David Laban

GDB with the M5213EVB (dBUG OR BDM)

Discussion created by David Laban on Jul 14, 2006
Latest reply on Aug 23, 2006 by David Laban
I'm trying to use GDB with the M5213EVB. It has a dBUG monitor program on it, and a BDM interface. I have the P&E Microsystems USB coldfire Multilink BDM cable as well. The eventual aim is to have a redistributable tool chain for developing programs for our graphics overlay board which uses the 5213. Here are the things I've tried:
 
Using the PEmicro flasher and debugger: works fine, but only for small code, which isn't acceptable.
 
Using the SBCTools (www.steroidmicros.com) GDB binary (m68k-dbug-elf-gdb.exe) that came with an M5208EVB kit. The command:
(gdb) target dbug COM1
...and so on to load and run an elf binary...
works fine for the 5208, but not the 5213. See bottom of post for my thoughts as to why.
 
Using the SBCTools m68k-bdm-elf-gdb.exe binary doesn't even work on the 5208
(under cygwin, it is possible to address COM1 and COM2, but I haven't the first clue how to address a BDM interface on a USB port under cygwin, and there are no multilink drivers for linux (insert cynical comment about P&E here) )
 
Compiling the source provided on the SBCTools CD, using the configure options "--host=i686-pc-mingw32 --target=m68k-dbug-elf" This doesn't compile cleanly under cygwin. How did they get their binary out which worked? Are they distributing sources which aren't sufficient to create the appropriate binaries? If so, why?
 
==Debugging the behaviour of m68k-dbug-elf-gdb==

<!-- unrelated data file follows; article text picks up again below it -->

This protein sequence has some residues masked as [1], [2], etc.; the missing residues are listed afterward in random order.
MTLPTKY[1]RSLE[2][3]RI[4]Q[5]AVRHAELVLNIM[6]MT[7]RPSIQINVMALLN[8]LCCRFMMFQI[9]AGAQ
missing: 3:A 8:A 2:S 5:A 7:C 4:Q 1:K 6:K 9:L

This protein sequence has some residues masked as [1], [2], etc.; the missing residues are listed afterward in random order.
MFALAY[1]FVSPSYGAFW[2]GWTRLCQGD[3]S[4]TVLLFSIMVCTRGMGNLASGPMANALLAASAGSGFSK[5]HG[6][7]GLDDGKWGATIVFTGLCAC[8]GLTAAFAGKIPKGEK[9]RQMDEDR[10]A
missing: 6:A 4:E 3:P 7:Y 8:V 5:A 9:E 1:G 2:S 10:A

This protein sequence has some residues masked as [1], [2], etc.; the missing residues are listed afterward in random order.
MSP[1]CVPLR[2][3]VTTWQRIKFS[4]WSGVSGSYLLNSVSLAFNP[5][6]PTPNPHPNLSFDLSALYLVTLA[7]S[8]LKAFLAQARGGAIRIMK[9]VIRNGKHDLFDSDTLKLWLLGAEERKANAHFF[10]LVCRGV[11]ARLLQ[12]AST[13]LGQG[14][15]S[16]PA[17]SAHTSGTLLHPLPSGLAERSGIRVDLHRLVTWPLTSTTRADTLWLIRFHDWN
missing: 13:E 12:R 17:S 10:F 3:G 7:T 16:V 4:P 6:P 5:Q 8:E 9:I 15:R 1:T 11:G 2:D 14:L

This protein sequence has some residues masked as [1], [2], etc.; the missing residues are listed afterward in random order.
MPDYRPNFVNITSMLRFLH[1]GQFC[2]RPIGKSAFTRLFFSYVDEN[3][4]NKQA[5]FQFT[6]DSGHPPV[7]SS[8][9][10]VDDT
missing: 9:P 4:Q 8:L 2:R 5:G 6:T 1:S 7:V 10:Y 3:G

(don't bother reading below this line if you know the answer to any of my problems already. If you could just hit the reply button now and enlighten me, or if you're not registered, email to my gmail account (which I'm sure you can guess from my alias here) and I will post the answer here for all to see. That would be most pleasant of you.)
=Test case 1: the M5208EVB=
 
Putting a sniffer on COM1 shows that on the command:
target dbug COM1
gdb sends:
reset^M
(where ^M is the return character)
over the serial port to the dBUG monitor, which resets itself and replies:

Software Reset
 
ColdFire MCF5208 on the M5208EVB
Firmware v4a.1a.10 (Built on Sep  1 2005 17:33:05)
Copyright 2005 Freescale Semiconductor, Inc.


Enter 'help' for help.
 
dBUG>
then GDB sends:
br -r^M
rd^M
and gets
PC: 00000000 SR: 2000 [t.Sm.000...xnzvc]
An: 00000000 00000000 00000000 00000000 00000000 00000000 00000000 40FE0000
Dn: 00000000 00000000 00000000 00000000 00000000 00000000 00000000 00000000
then sends:
rd PC^M
and gets:
PC:  00000000
dBUG>
 
it then prints out to the terminal:
Remote target dbug connected to COM1
0x00000000 in ?? ()
(gdb)
 
and from there, you can load and run your executable how you want.
 
=Test case 2: the M5213EVB=
same command at the gdb console ( target dbug COM1 ) sends:
reset^M
and gets:
Software Reset
ColdFire MCF5213 on the M5213EVB
Firmware v4a.1b.1b (Built on May 16 2005 15:45:20)
Copyright 2005 Freescale Semiconductor, Inc.
Enter 'help' for help.
dBUG>
 
it then gives up and gives the error:
remote-monitor: No such file or directory.
or if you're really lucky:
remote-monitor: No error.
and then refuses to let you load your elf binaries.
 
note: when the board and GDB are set to a high baud rate (115200) you also get an odd character sent on the serial link immediately after the reset command is sent. Switching both to 19200 removes this character, so I don't think this is causing my problems
 
=My questions=
Any kind of lead on either of these would be useful:
 
1) Why does GDB not interrogate dBUG further when it gets a response from the 5213? Does it examine the reply string for "5208" or something? If so, why? isn't dBUG supposed to be the same interface on all boards? Is it SBCTools trying to restrict the usefulness of its product?
 
2) How do you address the PEMicro BDM interface from within GDB?
 
3) How do you go about compiling GDB to get an executable that's the same as the one provided by SBCTools (from there, I'm sure I can modify it appropriately to work)?
 
Thanks in advance for *any* help you can offer.

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